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'Walking a fine line': Ireland, China and the UN Security Council

How can a non-permanent member of the Security Council like Ireland ensure that human rights remain at the heart of the Council’s agenda?

WHEN IRELAND WAS seeking election to the UN Security Council (UNSC), human rights were a key component of the campaign.

But all too often internal dynamics, arcane procedures and power asymmetries of the Security Council hinder its capacity to take effective action. 

Now that Ireland sits on the UN’s ‘top table’, it has a responsibility to call out and condemn human rights abuses as and when they occur globally. 

So, what can Ireland do to make progress on its campaign promises to champion human rights during its two-year term on the Council? This issue is thrown into the spotlight when it comes to China.

At a high-level United Nations virtual meeting on China’s Xinjiang region earlier this month, UN member states clashed with China over its treatment of the autonomous region’s Uighur Muslim population. Moreover, Human Rights Watch has condemned the abuses as “crimes against humanity”, which rank among the gravest of human rights abuses under international law.

Despite China’s dismal human rights record in Xinjiang, the hostility of the Trump administration towards the UN system created a void in rhetorical leadership on human rights issues.

In recent years, China has increasingly sought to exploit this leadership vacuum, both to avoid scrutiny of its own human rights record and to undermine the UN human rights system as a whole, including at the Security Council, which has primary responsibility for the maintenance of international peace and security. 

As one of five permanent members of the Security Council, China holds veto power (alongside the US, UK, France, and Russia). This allows permanent members to block UNSC resolutions they do not agree with and can be a significant barrier to achieving progress on issues like human rights.

China has increasingly used the veto to block draft resolutions and action on human rights abuses as part of a broader strategy to shift the narrative away from a focus on individual human rights to one which emphasises the sovereign rights of states to pursue their national interests.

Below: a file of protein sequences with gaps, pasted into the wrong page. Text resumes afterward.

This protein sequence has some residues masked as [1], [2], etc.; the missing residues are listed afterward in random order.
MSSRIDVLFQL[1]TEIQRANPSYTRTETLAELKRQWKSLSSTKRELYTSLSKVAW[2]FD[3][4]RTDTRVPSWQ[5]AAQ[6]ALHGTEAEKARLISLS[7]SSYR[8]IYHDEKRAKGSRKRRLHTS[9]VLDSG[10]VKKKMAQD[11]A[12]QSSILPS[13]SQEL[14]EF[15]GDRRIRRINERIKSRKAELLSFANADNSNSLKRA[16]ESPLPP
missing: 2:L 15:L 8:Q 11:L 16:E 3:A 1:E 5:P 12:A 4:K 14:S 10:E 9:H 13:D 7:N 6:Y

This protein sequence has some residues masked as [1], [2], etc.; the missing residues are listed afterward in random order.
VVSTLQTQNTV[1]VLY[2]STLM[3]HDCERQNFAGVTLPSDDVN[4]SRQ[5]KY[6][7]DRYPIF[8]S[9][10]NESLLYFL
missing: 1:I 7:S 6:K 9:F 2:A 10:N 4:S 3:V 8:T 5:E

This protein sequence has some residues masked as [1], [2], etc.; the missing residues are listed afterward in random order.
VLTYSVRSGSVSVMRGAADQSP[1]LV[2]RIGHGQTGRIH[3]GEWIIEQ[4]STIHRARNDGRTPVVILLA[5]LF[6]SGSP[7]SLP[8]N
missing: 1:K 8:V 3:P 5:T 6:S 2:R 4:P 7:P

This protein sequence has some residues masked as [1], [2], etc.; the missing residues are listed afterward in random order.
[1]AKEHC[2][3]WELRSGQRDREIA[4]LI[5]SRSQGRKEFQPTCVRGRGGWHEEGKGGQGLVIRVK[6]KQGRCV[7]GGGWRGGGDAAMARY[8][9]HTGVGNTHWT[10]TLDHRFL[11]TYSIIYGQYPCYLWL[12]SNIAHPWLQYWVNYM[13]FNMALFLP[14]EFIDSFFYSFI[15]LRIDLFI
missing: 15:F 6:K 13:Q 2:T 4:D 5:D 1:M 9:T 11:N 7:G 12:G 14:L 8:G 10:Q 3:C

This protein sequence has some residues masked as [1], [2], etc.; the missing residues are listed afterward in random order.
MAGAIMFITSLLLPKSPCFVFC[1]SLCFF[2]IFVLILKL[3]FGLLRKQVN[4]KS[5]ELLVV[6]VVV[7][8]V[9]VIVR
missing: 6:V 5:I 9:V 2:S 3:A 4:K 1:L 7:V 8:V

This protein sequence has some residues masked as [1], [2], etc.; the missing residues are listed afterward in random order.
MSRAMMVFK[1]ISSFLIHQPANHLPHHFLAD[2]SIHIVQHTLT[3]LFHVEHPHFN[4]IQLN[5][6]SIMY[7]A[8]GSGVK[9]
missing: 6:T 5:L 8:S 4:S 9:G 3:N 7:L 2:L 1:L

This shift threatens the ability of the UN Security Council to take action when grave human rights crises inevitably emerge around the globe. 

un-security-council-somalia-meeting-chinese-envoy Ambassador Zhang Jun, China's permanent representative to the United Nations since 2019. Source: Xinhua News Agency/PA Images

Barriers to engagement 

Despite widespread international condemnation of China’s persecution of Uighurs in Xinjiang, Ireland has not yet used its Security Council membership to overtly confront China over its human rights record.

It did, however, sign a joint letter with 38 other UN member countries in October 2020 at the UN General Assembly, which expressed grave concern about the human rights situation in Xinjiang and developments in Hong Kong. Nonetheless, the government has been criticised for refraining from direct criticism of China so as not to jeopardise trade relations.  

While fear over trade sanctions can inhibit some countries from criticising China’s human rights record, Ireland is arguably in a unique position to make an impact, both as a member of the Security Council and as a country that does not pose a direct threat to China’s national interests.

Yet beyond the veto and the threat of trade sanctions, there are three further significant barriers to effectively engaging China on human rights at the Security Council.

First of all, China effectively deploys the rhetoric of moral equivalence to distort the narrative on human rights.

When confronted with criticism of its human rights record, China often points out that Western states lack the moral authority to criticise China given their own failures.

To take a recent example, the refusal of the US to agree to a joint Security Council statement condemning the recent violence in Gaza and the Occupied Palestinian Territory, was met with a tweet from the Chinese Foreign Ministry which asked: “Is this the human rights US touts around when Palestinian people suffer, or is it an excuse to serve US self-interest?”

Secondly, opportunities to engage China on human rights within the formal parameters of the Security Council are limited at best.

The first and only time human rights was discussed as a thematic issue at the UNSC was in April 2017. China vehemently pushes back against the discussion of human rights at the Security Council and regularly objects to references to human rights in draft resolutions and the mandates of UN Peacekeeping Missions.